We’ve been tuning into a dog’s extraordinary senses ever since we began domesticating them over 30,000 years ago.
Dogs have adapted so well they’ve learned to read our facial expressions, understand our tones of voice, comprehend physical gestures and even smell our moods.
Back in the day our human ancestors maximised this potential dogs protected and herded livestock; they hunted out our dinner; they guarded our homes; they became our best friends.
Who knew that only in the last 40 years science would begin to reveal just how clever dogs have become? They can even outwit our closet ‘cousin’ the Chimpanzee by understanding gestures like ‘pointing’ from birth.
With science investigating the dogs’ huge olfactory capacity estimated to be more than one million times more acute than a human’s, it’s impossible to truly appreciate how a dog perceives the world with such immense ‘nose-power’.
Apart from being cold and wet, a dog’s nose is very different physiologically to ours. It boasts over 300,000 scent receptors compared to only six million in a human nose for a start.
What’s more the part of a dog's brain (a special chamber called the Jacobson Organ) that’s devoted to analysing scents is, proportionally speaking, 40 times greater than ours.
The Jacobson Organ is like a computer server that’s analysing, distinguishing, and storing data about every scent that enters the dog’s ‘high-tech’ nose.
We might notice if our coffee has had a teaspoon of sugar added to it, but a dog can detect a teaspoon of sugar in a million gallons of water, or two Olympic-sized pools worth.
It’s a sobering thought, and does make it more understandable why my Miniature Bull Terrier, Prudence, is addicted to ‘sniffing’. She can spend five minutes drinking in the scent from a clump of daffodils.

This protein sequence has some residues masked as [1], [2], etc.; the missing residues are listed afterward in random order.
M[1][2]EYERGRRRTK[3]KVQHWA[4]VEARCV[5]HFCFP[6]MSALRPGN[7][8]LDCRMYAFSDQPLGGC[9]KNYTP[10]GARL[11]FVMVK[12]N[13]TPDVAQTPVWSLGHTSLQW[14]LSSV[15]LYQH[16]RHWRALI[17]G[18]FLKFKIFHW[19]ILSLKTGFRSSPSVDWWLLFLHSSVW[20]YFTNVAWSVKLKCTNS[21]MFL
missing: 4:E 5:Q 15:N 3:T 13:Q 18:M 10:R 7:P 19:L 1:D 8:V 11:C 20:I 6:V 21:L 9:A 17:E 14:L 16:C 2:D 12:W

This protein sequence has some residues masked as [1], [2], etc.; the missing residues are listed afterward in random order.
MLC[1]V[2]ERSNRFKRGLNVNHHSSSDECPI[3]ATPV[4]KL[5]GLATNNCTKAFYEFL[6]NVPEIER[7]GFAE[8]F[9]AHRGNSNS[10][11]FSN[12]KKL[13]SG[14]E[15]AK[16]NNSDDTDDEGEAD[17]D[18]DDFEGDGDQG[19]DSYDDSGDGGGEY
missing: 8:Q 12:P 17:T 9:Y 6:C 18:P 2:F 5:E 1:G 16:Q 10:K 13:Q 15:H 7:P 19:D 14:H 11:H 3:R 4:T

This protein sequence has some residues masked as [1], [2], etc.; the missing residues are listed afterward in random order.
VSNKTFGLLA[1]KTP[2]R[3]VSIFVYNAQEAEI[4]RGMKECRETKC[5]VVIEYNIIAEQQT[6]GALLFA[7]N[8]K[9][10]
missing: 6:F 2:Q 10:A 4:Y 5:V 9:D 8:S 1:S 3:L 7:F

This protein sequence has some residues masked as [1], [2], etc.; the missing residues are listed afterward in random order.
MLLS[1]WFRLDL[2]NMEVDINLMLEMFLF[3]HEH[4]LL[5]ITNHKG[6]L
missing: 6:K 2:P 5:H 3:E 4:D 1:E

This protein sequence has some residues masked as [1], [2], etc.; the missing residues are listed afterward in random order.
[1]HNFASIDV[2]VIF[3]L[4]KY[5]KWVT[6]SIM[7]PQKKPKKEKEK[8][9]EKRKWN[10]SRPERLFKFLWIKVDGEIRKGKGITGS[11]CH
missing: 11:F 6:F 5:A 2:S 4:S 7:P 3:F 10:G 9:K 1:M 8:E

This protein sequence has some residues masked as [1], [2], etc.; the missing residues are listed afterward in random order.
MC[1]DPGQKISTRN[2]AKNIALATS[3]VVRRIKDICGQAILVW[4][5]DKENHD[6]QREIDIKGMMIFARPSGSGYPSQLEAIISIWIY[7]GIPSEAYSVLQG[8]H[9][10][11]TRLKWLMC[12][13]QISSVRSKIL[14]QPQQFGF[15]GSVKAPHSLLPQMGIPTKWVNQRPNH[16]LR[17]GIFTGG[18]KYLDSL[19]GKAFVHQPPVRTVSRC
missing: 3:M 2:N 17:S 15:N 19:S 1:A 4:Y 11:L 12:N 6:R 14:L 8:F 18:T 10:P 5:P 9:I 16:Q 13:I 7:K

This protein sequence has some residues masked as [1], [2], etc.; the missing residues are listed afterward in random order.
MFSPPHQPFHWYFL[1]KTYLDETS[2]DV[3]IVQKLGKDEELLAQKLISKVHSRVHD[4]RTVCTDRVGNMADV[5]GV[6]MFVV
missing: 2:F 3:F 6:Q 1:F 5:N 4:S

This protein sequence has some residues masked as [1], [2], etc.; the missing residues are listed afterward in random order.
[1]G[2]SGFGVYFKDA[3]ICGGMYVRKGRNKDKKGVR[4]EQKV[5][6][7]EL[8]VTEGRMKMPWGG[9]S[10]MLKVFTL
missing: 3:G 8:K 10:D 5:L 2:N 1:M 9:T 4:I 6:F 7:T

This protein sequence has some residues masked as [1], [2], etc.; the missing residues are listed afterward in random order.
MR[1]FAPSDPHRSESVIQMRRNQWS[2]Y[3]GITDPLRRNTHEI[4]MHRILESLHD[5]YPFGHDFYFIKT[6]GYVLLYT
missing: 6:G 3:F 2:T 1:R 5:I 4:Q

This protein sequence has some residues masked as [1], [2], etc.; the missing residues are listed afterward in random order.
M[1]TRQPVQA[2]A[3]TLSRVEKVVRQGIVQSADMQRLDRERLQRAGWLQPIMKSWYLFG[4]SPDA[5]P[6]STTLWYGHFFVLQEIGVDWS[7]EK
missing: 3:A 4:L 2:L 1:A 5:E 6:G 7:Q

From military dogs, explosive dogs, conservation dogs, ‘dry rot’ dogs, truffle dogs, there’s no end to a dog’s ability to scent discriminate.
The charity Medical Detection Dogs has taken a dog’s olfaction to news limits with its Cancer Detection dogs and Medical Alert Assistance Dogs for people with life-threatening conditions, such as diabetes.
Thanks to an animal loving private detective and Medical Detection dogs, the future is now looking bright for a two-year-old rescue working cocker named Molly who needed a forever home and a vocation.
As the world’s first Cat Detection Dog Molly has been trained by the charity to scent discriminate to find missing cats and work alongside Senior Investigator, Colin Butcher, and his team at The Pet Detectives.
Colin and Molly on the Natural Instinct stand at Crufts 2017
Receiving over 10 ‘missing cats’ calls a week from distraught owners, the Pet Detectives needed an asset that would speed up their search. Molly helps sniff out cats that had either got locked in a shed or gone to ground.
To keep up with the demand in her new ‘job’, Molly is fed on Natural Instinct. She’s a typical high-energy working dog that needs nutritionally dense, appropriate meals to help her work, rest and play.
Tuning into your own dog’s nose-power can make every dog a sniffing champion. Engaging your dog’s nose to play ‘seek’ games activates their grey matter.
Prudence and I enjoy playing our plant pot game that builds in a sit, a stay, before Prudence sniffs out Natural Instinct’s beef jerky
hidden under one of the pots.
Scent hounds like a Bassett Hounds and Blood Hounds are renowned as the best sniffers, whereas flat-faced breeds like a Bulldog or a Pug are slightly more compromised in their olfactory regions. Cockers and Labradors combine their ‘biddable’ natures to excel as a number one choice.
Despite their breed differences, every dog’s nose print is unique and does provide an unequivocal form of ID, just like our fingerprints.